Two errors that people who own grand pianos make when moving to new properties

29 October 2019
 Categories: , Blog


People who own grand pianos sometimes make mistakes when moving to new properties with their instruments. Below are some of the common errors that these individuals make.

Dismantling their piano on their own instead of having the piano removalist do it for them

Because grand pianos are a lot larger than their upright counterparts, it is often necessary to partially dismantle them prior to moving them, in order to make them easier to hold and to ensure that they fit into the moving van and in any hallways that they need to be carried through. This dismantling process usually involves the removal of the piano's legs and its lyre post.

One error that owners of grand pianos make is trying to dismantle their instrument before the piano removalist comes to pick it up and take it to the new house, instead of having the removalist perform this task. They usually make this mistake because they want to ensure that their instrument is ready to be moved as soon as the piano removalist comes to collect it so that this professional can then transport it to the new property as quickly and easily as possible.

Dismantling this type of instrument without help is very likely to end in disaster. In order to accomplish this without damaging the piano, the person doing this task needs to use several tools, including a hydraulic jack (to stop the main body of the piano from collapsing onto the floor when the legs are taken off) as well as a rubber mallet (to gently knock the legs out of their locked positions). Piano removalists will normally have these tools in their vans at all times.

If the owner of a grand piano doesn't have these tools and attempts to improvise by, for example, propping up the piano with a small stool and using a normal hammer instead of a rubber mallet, not only could the piano fall and sustain damage (if the stool breaks under its weight), but the hammer could chip the piano legs when they use it to remove them. This may then result in them having to get the piano components sent off for repairs after they have been delivered to the new house.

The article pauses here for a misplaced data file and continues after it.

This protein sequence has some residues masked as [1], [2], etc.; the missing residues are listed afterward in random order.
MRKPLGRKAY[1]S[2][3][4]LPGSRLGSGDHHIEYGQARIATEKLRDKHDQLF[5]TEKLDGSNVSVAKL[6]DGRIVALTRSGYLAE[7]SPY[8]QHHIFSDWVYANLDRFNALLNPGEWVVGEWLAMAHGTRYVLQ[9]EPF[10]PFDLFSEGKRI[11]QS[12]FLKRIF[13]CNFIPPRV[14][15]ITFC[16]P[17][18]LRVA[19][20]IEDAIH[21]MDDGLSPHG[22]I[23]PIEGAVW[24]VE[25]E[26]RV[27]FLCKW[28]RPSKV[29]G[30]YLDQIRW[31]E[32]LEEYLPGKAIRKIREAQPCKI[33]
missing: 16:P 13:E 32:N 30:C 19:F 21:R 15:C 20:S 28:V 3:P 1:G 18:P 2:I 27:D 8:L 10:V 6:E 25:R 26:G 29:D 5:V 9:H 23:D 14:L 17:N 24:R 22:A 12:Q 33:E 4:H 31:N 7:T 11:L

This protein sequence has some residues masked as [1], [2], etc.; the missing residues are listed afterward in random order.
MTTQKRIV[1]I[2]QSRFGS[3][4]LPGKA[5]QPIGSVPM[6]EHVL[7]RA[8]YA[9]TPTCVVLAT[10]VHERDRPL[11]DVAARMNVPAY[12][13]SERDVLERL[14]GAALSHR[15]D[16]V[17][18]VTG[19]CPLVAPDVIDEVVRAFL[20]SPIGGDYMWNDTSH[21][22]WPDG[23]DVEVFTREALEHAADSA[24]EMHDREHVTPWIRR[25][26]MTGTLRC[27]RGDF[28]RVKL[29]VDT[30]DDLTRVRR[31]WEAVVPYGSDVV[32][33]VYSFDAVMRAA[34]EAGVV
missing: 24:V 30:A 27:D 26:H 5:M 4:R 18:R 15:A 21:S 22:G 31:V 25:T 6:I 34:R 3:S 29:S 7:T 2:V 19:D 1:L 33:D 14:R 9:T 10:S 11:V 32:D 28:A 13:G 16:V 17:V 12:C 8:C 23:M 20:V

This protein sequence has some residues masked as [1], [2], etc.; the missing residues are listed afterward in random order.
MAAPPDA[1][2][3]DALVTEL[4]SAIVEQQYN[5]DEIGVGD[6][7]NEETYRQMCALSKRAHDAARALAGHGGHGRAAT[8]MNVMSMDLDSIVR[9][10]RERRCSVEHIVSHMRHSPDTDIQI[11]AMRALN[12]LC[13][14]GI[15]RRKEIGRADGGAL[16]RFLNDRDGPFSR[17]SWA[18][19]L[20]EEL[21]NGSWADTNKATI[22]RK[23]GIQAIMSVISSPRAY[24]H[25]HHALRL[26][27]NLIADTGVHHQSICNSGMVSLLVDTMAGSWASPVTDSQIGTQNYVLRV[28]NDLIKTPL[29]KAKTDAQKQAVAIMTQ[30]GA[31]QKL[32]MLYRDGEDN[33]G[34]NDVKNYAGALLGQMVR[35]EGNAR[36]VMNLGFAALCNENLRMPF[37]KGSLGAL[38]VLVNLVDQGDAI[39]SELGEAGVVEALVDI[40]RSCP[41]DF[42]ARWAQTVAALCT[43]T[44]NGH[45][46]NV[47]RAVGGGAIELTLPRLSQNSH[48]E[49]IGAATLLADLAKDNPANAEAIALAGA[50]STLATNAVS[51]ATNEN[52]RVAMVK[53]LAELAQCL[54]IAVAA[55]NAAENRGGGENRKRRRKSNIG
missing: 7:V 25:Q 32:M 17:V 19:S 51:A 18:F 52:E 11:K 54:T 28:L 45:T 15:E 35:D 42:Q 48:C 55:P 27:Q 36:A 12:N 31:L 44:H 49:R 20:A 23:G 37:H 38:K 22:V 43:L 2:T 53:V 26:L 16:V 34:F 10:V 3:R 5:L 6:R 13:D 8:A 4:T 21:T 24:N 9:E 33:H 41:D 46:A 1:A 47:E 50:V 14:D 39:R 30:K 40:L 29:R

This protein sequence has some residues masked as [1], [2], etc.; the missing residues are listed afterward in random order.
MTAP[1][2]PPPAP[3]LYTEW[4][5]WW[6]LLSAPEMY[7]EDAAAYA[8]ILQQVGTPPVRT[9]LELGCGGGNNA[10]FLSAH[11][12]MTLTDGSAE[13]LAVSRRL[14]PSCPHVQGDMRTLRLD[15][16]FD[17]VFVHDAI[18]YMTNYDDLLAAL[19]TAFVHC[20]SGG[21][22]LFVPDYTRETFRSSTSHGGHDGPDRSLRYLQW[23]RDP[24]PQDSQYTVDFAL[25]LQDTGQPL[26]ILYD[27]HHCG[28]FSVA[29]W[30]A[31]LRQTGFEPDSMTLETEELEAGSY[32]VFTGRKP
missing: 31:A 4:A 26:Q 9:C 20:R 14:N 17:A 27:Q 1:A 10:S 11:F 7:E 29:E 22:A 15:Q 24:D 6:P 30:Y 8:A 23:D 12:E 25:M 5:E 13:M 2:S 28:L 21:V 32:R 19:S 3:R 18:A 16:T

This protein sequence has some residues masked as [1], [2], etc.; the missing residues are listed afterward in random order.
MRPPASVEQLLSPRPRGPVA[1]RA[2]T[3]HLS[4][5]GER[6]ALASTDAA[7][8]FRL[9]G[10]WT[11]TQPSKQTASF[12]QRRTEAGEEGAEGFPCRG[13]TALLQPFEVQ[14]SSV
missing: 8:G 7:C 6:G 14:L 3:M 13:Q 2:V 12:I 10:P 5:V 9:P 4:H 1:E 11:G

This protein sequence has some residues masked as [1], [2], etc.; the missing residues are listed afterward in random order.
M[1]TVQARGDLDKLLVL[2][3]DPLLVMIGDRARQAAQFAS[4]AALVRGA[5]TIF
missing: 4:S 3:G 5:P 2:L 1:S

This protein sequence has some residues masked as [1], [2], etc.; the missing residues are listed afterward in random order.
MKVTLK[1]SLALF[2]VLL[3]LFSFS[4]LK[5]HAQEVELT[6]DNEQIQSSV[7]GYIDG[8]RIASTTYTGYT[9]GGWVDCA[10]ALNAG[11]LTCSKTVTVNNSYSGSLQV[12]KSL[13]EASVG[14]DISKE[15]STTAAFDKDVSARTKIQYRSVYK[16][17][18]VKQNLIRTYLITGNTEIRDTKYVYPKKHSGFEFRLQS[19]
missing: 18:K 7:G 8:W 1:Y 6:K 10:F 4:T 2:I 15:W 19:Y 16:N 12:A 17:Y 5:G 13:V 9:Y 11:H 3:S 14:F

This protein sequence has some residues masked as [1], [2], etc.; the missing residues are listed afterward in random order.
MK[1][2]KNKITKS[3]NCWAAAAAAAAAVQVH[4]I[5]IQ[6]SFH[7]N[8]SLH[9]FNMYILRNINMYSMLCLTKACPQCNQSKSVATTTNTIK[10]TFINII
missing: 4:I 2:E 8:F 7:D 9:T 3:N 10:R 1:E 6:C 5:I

Not giving the removalist the keys to the ground-floor windows of the new property

The other very common blunder made by those in this situation is not giving their piano removalist the keys to the windows on the ground floor of their new property. This is a mistake for the following reason; due to how big they are, grand pianos will sometimes not fit through standard-sized doors. As a result of this, in some cases, a piano removalist may need to pass their customer's instrument through the ground-floor windows of that person's new home (if the windows are bigger than the doors).

However, if this situation occurs and the removalist doesn't have the keys to unlock the windows, they may have to sit and wait for the owner to drive to the building before they can begin moving the piano indoors. This could cause problems if the removalist has other customers that have arranged to use their services later that day. If the owner takes too long to arrive, the removalist might have to drop the piano off at an alternative address of the owner's choosing and then transport it to their new home on a different day.